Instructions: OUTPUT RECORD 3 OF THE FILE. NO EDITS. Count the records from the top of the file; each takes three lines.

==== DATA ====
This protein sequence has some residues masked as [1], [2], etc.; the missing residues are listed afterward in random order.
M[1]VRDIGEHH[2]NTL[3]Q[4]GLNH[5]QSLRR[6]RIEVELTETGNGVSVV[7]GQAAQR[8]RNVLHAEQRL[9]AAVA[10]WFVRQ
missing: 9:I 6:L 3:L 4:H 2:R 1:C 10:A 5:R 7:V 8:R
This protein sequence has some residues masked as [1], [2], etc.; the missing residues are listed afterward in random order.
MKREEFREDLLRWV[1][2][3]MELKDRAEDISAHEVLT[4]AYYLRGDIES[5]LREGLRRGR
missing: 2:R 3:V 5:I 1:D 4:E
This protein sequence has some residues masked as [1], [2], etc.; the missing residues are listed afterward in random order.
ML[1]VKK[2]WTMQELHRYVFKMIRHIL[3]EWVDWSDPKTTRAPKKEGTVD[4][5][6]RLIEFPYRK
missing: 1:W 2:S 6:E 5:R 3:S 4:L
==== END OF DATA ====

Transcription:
This protein sequence has some residues masked as [1], [2], etc.; the missing residues are listed afterward in random order.
ML[1]VKK[2]WTMQELHRYVFKMIRHIL[3]EWVDWSDPKTTRAPKKEGTVD[4][5][6]RLIEFPYRK
missing: 1:W 2:S 6:E 5:R 3:S 4:L